Installation view of work by Jacolby Satterwhite at Morán Morán’s booth at Art Basel in Basel, 2018. Courtesy of Art Basel.
Rare is the booth that is so immersive it transports you out of the fair, far away from the confines of high-priced transactions in expo centers. Jacolby Satterwhite does that and more at the solo booth of Morán Morán in the Statements sector, with work that expands on how his giddy, computer-animated science-fiction visions are actually grounded in real life, reflecting his relationship with his mother and his history of growing up black and gay in South Carolina. The work spans wildly different media and approaches, but is linked by the artist’s mother, who passed away two years ago after battling mental illness.
First, there are her sketches of potential new appliances—one is an ice bucket on wheels—that she would mail to QVC in hopes that the company would mass-produce them, making her rich on royalties. (Some of these items have been physically produced by Satterwhite, who places them on shelves made to house a home-entertainment center.) A CGI video work provides a glimpse into the artist’s futuristic landscapes: a vision of a factory in outer space where there is no hierarchy; the Boschian scenes of gleeful bodies atop one another. And then there’s an accompanying VR work, where viewers can feel like they are actually flying on the sort of drone that might have been used to film Satterwhite’s virtual universe. Morán Morán co-owner Mills Morán told me that Satterwhite wanted to get people “out of the flat zone”—out of the fair, and into the artist’s head.
Galleries, Booth B15
With works by John Baldessari, Bernd and Hilla Becher, George Condo, Thomas Demand, Peter Fischli and David Weiss, Cyprien Gaillard, Andreas Gursky, Jenny Holzer, Gary Hume, Craig Kauffman, Mike Kelley, Karen Kilimnik, Astrid Klein, Barbara Kruger, Louise Lawler, Reinhardt Mucha, Jean-Luc Mylayne, Cady Noland, Albert Oehlen, David Ostrowski, Richard Prince, Jon Rafman, Pamela Rosenkranz, Sterling Ruby, Thomas Ruff, Thomas Scheibitz, Andreas Schulze, Cindy Sherman, Rosemarie Trockel, Kaari Upson, Kara Walker, and Andro Wekua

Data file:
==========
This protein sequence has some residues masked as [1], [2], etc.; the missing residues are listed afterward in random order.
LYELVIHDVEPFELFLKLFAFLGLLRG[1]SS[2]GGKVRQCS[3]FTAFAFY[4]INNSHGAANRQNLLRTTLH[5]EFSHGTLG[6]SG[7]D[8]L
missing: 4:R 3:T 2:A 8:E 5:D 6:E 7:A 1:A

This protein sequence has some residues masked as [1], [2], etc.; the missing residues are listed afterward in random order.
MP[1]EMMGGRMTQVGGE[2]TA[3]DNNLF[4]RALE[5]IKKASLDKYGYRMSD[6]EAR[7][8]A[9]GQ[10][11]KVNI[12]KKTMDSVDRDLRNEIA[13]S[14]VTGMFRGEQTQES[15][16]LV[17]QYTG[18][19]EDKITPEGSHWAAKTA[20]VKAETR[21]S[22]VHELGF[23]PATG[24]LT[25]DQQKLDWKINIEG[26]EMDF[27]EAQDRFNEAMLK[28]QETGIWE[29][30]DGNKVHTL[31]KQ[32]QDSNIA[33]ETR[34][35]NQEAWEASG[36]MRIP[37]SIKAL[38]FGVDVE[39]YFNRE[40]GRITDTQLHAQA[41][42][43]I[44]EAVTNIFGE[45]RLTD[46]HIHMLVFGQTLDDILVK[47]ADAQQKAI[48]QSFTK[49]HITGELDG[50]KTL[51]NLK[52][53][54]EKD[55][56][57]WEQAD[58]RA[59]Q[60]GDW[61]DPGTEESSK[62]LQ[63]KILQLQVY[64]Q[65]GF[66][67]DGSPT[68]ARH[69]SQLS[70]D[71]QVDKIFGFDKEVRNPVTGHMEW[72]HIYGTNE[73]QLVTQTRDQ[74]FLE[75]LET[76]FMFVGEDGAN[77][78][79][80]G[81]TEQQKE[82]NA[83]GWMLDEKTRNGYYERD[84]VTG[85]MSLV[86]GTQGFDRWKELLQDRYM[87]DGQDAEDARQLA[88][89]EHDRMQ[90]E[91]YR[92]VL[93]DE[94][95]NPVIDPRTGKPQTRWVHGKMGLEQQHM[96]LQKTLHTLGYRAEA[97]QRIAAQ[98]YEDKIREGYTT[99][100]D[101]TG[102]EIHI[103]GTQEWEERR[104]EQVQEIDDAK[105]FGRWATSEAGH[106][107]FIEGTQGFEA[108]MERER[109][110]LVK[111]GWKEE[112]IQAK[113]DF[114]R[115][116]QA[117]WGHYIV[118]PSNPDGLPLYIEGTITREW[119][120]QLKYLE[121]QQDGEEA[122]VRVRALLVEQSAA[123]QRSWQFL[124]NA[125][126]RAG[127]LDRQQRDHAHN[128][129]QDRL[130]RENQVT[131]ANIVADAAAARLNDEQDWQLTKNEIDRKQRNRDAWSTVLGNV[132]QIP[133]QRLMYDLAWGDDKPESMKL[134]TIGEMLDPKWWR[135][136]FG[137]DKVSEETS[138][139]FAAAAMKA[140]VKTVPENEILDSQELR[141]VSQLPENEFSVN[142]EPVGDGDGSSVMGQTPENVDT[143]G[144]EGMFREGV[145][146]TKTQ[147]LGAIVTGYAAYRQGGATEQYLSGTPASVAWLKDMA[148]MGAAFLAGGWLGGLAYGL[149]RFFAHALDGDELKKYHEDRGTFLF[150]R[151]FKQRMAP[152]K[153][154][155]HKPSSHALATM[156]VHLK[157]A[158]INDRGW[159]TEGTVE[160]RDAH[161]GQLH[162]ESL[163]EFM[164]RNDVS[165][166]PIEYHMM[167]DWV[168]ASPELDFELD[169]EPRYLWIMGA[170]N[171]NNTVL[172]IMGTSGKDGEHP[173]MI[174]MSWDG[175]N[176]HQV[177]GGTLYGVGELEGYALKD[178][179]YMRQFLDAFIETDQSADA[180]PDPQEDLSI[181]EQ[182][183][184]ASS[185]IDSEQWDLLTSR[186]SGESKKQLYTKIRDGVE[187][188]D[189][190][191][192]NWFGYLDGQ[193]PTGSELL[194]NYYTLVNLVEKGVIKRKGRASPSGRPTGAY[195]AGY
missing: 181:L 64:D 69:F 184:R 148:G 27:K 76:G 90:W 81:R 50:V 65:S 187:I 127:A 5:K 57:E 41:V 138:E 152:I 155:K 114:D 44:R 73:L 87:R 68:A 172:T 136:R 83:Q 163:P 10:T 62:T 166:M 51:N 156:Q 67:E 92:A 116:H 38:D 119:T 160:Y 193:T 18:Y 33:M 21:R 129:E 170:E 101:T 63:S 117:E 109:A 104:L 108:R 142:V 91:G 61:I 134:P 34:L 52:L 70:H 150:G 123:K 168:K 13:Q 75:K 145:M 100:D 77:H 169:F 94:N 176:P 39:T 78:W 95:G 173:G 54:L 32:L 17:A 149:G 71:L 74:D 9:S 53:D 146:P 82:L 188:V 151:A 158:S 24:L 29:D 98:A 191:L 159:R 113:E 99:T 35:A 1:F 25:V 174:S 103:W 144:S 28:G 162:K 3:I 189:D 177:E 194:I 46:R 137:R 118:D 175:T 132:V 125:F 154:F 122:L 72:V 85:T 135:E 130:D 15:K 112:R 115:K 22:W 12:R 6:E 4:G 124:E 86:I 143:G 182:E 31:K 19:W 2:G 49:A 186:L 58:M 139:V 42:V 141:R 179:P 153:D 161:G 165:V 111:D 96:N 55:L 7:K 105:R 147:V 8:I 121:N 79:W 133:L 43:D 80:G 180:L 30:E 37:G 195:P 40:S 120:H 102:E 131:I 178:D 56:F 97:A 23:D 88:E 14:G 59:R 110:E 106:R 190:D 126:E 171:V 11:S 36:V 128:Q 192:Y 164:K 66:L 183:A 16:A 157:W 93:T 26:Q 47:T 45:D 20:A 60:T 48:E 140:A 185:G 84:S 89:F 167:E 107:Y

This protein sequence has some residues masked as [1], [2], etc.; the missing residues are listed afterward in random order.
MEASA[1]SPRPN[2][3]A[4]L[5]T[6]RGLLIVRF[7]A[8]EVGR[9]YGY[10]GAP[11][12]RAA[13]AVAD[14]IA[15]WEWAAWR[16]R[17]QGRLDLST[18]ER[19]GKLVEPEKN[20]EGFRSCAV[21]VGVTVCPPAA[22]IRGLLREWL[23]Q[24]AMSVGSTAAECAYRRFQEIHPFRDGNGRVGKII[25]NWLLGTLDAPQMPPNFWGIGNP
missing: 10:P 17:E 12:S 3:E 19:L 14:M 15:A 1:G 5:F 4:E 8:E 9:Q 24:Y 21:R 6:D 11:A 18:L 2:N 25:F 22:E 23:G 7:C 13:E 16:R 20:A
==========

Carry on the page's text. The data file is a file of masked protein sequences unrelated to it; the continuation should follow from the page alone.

Installation view of Sprüth Magers’ booth at Art Basel in Basel, 2018. Courtesy of Art Basel.
It’s a sign of these troublesome times that works by politically charged American artists of a certain generation now seem not just prescient, but grab-you-by-the-collar immediate—precise examinations of the American psyche that look like they were made yesterday. The entrance of the Sprüth Magers booth presents, in tandem, outstanding examples from three such artists: Cady Noland, Mike Kelley, and Barbara Kruger. The Kelley work is The Poltergeist (1979), which, over seven gelatin prints, investigates the presence of an occult force within the artist, the spirit erupting from his nostrils. It’s directly across from two works by Noland: a metal cut-out of Patty Hearst, showing the publishing heiress toting a gun during her days being brainwashed by the Symbionese Liberation Army; and an untitled mixed-media work, with the ephemera of our culture laid to waste in a metal basket. “I don’t know if they knew each other,” Sarah Watson, who directs the Los Angeles gallery, said of Noland and Kelley, “but they were making work about the same time period, and dealing with the same kind of American counterculture rituals of some kind, and the predominance of these rituals in American culture.”
And then there’s Kruger’s Untitled (I WIN YOU LOSE) (2017), with those words written in massive letters—perhaps bringing to mind someone who once promised that there would be so much winning, you would get tired of winning. But the enormity of the sentiment seems to embody not just one powerful person, but the pervasive hatred that he enabled. “People ask me if the work’s about Trump,” Watson said. “But it’s not—it’s about human beings.”
Bonus Booth: Hidden Bar
It’s not on any official maps of the fair, and it’s not on the Art Basel website, but rumors of a secret bar and coffee shop started circulating during the opening of the fair on Tuesday. Some sleuthing revealed that it was actually Hidden Bar, a project by the Basel-based artist Hannah Weinberger, who invited a bunch of friends to contribute whatever they wanted.
Where is it exactly? Well, we won’t give you the exact directions, but let’s say that it’s on the second floor, behind a bar, and up a staircase. If you can find it, you’ll see that it’s extremely chill. When we visited, someone was cranking Bob Marley on the stereo. “I just got invited by Marc Spiegler to do something here, and now it’s just a place for the artists to hang out,” Weinberger said after coming out from behind the counter. “The dealers, they don’t really know about it.”
Around 50 artists participated, and their work was everywhere, from the orange stand to the stools to the plants. That Evian bottle on top of the fridge? It’s actually by Pamela Rosenkranz. Mai-Thu Perret has work installed, and there’s apparently a Meret Oppenheim tucked somewhere, too. I asked one of the baristas—who has a day job as a curator and art historian—where Oppenheim’s work was, but he wouldn’t tell me: “The place is called Hidden Bar for a reason.”